Our P and Z department needs overhaul. We are living in the dark ages with our zoning code. It is complicated and reactive. The attorneys and developers should not be driving our code. We need to hire a top notch city planner that can ensure we have a city built on well thought out planning that encourages developers to want to do business here. We need to rally around our neighborhoods, increase density, increase the ease to how developers can work with us but still maintain neighborhood integrity. Customer Service in a city department should be a good thing and a very attainable goal. Mike Greene hasn’t had a review for over 10 years. The zoning commission is supposed to be reviewing him and managing his goals and performance. This hasn’t been done in years. There should be huge public outcry over this. Especially with the recent debacles as the Mosque, Farm Creek and lack of village districts being created though out Norwalk.

    I love Norwalk! It could be the best city in Connecticut if we start reforming how we do things. We have too many departments in the city, with DPW having too much power and a P and Z leader that isn’t doing the planning that this city needs.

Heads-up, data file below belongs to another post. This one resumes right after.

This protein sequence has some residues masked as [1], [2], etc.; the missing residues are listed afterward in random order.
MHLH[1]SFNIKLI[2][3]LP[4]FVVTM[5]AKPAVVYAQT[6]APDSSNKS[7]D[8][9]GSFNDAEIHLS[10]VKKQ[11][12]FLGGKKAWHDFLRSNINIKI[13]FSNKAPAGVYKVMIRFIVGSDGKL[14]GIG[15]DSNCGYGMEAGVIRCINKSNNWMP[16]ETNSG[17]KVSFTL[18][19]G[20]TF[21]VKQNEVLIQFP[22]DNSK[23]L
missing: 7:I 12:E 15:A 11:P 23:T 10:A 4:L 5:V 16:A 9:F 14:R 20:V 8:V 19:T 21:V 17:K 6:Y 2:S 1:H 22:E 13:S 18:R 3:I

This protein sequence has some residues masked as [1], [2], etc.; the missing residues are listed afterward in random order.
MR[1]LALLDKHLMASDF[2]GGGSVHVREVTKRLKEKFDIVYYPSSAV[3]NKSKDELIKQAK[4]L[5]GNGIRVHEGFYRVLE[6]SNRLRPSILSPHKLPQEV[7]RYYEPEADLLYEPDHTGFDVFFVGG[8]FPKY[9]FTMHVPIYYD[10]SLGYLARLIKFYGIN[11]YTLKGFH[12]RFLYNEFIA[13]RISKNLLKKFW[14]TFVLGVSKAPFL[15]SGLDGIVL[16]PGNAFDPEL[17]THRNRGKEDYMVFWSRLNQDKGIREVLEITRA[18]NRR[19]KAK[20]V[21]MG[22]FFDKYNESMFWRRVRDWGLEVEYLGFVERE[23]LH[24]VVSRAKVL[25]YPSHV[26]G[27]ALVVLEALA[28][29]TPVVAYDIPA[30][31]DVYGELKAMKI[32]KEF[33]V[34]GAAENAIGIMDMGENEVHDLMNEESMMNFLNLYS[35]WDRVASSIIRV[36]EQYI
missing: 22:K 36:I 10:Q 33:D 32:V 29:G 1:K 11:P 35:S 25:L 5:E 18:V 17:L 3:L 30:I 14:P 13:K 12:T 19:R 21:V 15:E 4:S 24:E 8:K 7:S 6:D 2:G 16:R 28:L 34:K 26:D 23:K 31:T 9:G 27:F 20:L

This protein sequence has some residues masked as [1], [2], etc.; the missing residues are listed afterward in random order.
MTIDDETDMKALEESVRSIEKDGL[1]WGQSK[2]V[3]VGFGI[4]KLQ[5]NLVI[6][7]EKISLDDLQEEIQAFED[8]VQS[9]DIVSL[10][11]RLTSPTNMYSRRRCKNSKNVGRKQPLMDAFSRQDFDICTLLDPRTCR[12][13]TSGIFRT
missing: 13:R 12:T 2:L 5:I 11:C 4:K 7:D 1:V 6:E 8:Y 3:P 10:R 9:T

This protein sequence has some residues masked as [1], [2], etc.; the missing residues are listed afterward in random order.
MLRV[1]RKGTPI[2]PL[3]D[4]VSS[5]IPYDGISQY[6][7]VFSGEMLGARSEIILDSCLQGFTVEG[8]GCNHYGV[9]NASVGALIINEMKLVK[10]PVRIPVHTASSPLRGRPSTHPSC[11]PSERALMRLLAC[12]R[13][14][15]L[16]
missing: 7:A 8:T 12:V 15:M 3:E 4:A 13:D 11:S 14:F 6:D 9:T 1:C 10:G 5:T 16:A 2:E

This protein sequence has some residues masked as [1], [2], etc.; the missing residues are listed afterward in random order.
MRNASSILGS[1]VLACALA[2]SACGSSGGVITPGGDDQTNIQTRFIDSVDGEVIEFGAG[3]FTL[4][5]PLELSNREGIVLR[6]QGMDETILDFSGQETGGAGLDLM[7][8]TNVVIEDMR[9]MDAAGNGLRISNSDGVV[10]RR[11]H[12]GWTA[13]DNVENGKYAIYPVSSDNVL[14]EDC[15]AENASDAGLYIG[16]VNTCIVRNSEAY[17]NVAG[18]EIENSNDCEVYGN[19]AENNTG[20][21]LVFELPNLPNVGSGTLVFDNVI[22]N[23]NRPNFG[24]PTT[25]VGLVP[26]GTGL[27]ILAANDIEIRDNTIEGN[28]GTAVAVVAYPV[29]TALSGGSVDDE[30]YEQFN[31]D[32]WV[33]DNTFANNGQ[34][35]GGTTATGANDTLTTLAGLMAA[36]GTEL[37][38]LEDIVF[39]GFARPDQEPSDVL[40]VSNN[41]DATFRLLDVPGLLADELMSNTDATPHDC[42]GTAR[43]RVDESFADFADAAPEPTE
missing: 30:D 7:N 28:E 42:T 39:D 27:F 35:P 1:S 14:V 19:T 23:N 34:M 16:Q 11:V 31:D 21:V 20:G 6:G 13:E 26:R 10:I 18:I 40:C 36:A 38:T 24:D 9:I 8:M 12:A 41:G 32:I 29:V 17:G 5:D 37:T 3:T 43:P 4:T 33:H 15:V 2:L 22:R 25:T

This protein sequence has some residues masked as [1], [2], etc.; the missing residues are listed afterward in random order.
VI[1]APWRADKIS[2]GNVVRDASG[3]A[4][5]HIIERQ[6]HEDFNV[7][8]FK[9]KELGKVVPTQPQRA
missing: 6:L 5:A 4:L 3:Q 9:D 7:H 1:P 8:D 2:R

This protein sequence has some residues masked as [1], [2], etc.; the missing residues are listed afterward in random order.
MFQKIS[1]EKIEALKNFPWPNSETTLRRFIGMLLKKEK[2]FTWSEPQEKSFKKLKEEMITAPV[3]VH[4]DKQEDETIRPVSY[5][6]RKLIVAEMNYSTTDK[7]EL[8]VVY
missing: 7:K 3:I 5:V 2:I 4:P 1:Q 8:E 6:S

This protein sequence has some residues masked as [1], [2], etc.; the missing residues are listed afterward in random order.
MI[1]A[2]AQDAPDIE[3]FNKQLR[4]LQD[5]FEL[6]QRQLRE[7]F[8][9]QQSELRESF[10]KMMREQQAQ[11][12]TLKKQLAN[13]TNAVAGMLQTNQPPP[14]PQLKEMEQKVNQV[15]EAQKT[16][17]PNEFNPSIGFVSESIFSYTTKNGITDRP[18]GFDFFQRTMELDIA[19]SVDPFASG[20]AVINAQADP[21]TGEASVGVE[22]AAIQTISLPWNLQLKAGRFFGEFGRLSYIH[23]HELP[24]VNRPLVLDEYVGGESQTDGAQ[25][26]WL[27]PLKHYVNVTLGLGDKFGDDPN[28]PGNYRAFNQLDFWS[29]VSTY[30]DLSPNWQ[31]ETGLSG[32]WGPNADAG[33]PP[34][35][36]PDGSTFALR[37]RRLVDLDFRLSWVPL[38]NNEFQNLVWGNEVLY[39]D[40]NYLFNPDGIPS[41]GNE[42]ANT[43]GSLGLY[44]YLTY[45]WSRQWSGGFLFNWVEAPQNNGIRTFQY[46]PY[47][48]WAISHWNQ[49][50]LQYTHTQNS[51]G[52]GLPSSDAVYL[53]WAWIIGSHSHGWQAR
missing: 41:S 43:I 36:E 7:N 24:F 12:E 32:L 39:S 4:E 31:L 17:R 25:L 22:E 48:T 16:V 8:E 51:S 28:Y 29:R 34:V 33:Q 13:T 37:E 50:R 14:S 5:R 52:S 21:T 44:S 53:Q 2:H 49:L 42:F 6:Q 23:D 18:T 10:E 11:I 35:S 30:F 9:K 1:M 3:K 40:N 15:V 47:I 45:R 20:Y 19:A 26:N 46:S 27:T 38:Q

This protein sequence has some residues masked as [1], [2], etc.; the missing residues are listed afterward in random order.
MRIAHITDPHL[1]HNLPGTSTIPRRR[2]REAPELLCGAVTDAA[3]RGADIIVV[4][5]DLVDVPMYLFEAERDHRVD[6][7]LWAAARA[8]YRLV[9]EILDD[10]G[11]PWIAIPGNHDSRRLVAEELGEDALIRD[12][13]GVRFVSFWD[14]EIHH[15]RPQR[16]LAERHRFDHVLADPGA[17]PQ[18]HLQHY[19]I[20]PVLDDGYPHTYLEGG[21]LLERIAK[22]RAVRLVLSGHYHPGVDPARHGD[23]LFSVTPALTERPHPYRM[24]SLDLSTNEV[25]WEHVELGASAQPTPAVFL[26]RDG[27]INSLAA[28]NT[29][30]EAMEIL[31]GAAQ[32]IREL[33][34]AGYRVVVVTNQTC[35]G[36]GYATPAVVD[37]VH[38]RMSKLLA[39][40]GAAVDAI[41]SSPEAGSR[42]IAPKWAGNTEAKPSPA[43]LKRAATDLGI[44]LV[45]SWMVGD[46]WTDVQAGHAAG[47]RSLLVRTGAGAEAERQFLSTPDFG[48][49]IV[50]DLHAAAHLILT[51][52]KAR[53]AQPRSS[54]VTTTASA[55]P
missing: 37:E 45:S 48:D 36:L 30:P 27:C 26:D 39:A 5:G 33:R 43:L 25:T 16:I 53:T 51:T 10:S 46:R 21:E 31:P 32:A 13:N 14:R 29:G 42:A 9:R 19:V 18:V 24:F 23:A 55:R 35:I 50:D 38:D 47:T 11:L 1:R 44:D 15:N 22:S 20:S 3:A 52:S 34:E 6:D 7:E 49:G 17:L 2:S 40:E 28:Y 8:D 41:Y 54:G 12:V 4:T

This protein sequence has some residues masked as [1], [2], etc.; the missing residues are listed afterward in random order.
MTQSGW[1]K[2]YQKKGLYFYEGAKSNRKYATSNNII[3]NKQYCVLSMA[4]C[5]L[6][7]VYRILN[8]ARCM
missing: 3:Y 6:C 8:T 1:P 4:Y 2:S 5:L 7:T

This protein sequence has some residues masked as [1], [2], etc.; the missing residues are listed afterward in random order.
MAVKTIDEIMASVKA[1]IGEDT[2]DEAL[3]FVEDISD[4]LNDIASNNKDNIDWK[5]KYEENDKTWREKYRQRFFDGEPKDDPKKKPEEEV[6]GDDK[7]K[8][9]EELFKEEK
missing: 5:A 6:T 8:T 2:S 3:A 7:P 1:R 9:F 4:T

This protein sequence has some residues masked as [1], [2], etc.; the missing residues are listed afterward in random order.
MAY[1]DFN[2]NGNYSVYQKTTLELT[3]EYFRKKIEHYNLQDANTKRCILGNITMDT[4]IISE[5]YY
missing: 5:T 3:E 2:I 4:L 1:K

12. Lisa Thomson

    I will ask again. Who owns city planning? Who feels responsible for making Norwalk a fabulous city on the water?
    If the answer is nobody – then nothing is what we’ll get.

  13. John Hamlin

    The Zoning Commission needs to be held accountable for planning and zoning. And the mayor and the party that appointed commissioners need to be held accountable for their positions and votes on holding the p & z accountable.

  14. Tim D

    You guys are awfully brave taking on Mr Greene. That guy, along with his staff, will make your lives miserable.

  15. Peter Parker

    Mr. Greene is as bad a Alvord. Two incompetents. Well Mr. Mayor when are you going to man up and do something about it? They both should be discharged for incompetence.

  16. Greene Has to Go.

    P and Z Director Mike Greene has to resign or be fired. He is not doing his job.

  17. Nancy